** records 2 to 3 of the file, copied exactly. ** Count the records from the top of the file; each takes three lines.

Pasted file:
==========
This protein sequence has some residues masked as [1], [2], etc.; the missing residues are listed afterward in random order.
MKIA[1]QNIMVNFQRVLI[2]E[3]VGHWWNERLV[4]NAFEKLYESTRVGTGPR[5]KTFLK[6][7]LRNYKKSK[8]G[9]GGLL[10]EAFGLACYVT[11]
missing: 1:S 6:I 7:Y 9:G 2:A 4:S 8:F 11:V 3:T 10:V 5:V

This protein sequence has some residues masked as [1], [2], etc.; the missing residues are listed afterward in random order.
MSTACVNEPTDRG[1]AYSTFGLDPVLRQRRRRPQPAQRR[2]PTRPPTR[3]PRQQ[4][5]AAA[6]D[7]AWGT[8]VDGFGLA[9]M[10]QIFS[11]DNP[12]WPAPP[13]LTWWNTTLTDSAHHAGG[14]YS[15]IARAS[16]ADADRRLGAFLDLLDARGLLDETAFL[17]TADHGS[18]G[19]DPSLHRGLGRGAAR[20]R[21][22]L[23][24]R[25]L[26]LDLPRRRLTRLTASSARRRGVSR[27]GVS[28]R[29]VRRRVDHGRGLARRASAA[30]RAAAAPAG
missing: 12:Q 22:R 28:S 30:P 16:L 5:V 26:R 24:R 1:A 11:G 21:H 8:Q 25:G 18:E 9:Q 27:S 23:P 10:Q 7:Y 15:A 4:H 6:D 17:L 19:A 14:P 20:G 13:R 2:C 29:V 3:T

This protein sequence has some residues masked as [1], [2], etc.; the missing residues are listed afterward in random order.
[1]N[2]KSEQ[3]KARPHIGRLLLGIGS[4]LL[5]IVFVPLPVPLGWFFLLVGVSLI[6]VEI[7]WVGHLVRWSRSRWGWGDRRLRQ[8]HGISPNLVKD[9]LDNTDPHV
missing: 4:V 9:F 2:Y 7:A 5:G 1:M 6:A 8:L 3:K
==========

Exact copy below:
This protein sequence has some residues masked as [1], [2], etc.; the missing residues are listed afterward in random order.
MSTACVNEPTDRG[1]AYSTFGLDPVLRQRRRRPQPAQRR[2]PTRPPTR[3]PRQQ[4][5]AAA[6]D[7]AWGT[8]VDGFGLA[9]M[10]QIFS[11]DNP[12]WPAPP[13]LTWWNTTLTDSAHHAGG[14]YS[15]IARAS[16]ADADRRLGAFLDLLDARGLLDETAFL[17]TADHGS[18]G[19]DPSLHRGLGRGAAR[20]R[21][22]L[23][24]R[25]L[26]LDLPRRRLTRLTASSARRRGVSR[27]GVS[28]R[29]VRRRVDHGRGLARRASAA[30]RAAAAPAG
missing: 12:Q 22:R 28:S 30:P 16:L 5:V 26:R 24:R 1:A 11:G 21:H 8:Q 25:G 18:E 9:Q 27:S 23:P 10:Q 7:Y 15:A 4:H 6:D 17:L 19:A 14:P 20:G 13:R 2:C 29:V 3:T

This protein sequence has some residues masked as [1], [2], etc.; the missing residues are listed afterward in random order.
[1]N[2]KSEQ[3]KARPHIGRLLLGIGS[4]LL[5]IVFVPLPVPLGWFFLLVGVSLI[6]VEI[7]WVGHLVRWSRSRWGWGDRRLRQ[8]HGISPNLVKD[9]LDNTDPHV
missing: 4:V 9:F 2:Y 7:A 5:G 1:M 6:A 8:L 3:K